Brown Voted to Advance Resolution to Deny the EPA the Authority to Move Ahead with Rules Crafted Under Clean Air Act. Brown voted to proceed to Senate Joint Resolution 26. The Associated Press reported, “In a boost for the president on global warming, the Senate on Thursday rejected a challenge to Obama Administration rules aimed at cutting greenhouse gas emissions from power plants and other big polluters. The defeated resolution would have denied the Environmental Protection Agency the authority to move ahead with the rules, crafted under the federal Clean Air Act. With President Barack Obama’s broader clean energy legislation struggling to gain a foothold in the Senate, the vote took on greater significance as a signal of where lawmakers stand on dealing with climate change…The vote was 53-47 to stop the Senate from moving forward on the Republican- led effort to restrain the EPA.” [Vote #184, 6/10/10; Associated Press, 6/10/10]

Brown Voted to Advance Bill to Speed Approval of Drilling Permits in Sensitive Coastal Areas., Brown voted to proceed to a bill that would allow more coastal oil and gas exploration and speed the issuance of drilling permits to oil companies. The New York Times reported, “With Democrats citing last year’s oil spill in the Gulf of Mexico as a cautionary tale, the Senate on Wednesday decisively rejected a Republican plan to allow more coastal oil and gas exploration and to speed the issuance of drilling permits to oil companies… Republicans said that the measure proposed by Senator Mitch McConnell of Kentucky, the Republican leader, was a modest, common-sense approach to lowering gas prices by trying to influence the market through increased production from the nation’s ample resources.” [Vote #73, 5/18/11; New York Times, 5/18/11]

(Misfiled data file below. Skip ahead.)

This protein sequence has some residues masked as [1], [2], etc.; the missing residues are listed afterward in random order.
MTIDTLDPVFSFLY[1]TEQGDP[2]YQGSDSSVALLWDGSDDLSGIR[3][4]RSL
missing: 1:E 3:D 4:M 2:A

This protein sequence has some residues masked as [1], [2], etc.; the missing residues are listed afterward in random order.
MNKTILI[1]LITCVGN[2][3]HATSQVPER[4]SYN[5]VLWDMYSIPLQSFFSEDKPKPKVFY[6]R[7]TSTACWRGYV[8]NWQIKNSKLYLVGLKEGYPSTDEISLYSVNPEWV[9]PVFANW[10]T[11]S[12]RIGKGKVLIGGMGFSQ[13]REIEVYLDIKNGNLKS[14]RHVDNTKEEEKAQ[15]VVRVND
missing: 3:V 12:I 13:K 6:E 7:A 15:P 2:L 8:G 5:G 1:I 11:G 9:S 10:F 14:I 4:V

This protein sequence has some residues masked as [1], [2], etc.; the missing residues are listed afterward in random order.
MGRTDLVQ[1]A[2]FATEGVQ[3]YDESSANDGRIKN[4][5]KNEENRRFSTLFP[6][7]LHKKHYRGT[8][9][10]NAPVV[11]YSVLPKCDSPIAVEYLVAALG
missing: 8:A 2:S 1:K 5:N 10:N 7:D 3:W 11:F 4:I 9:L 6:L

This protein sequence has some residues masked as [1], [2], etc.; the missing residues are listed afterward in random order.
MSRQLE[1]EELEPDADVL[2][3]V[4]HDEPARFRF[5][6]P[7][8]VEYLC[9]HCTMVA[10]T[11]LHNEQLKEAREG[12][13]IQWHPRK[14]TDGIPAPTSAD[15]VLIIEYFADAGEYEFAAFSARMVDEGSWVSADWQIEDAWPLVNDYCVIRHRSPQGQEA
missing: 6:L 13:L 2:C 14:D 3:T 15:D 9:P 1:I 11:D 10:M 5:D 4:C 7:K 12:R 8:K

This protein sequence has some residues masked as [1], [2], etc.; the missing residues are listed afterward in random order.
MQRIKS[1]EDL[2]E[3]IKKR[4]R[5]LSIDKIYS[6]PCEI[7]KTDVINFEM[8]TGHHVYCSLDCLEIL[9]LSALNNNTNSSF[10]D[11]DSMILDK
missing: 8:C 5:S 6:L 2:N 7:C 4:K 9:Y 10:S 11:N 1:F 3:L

Brown Supported Republican Oil Plan to Increase Coastal Drilling. In May 2011, Brown voted in favor of the Republican oil plan to “allow more coastal oil and gas exploration and to speed the issuance of drilling permits to oil companies.” The bill failed 57-42. “Democrats dismissed the Republican plan as a risky effort to accelerate drilling without the necessary safeguards in place. Senator Richard J. Durbin of Illinois, the number-two Democrat in the Senate, said, “You would think that the BP spill never happened if you consider this bill.” [Boston Globe, 5/19/11]

Published: Jan 1, 2011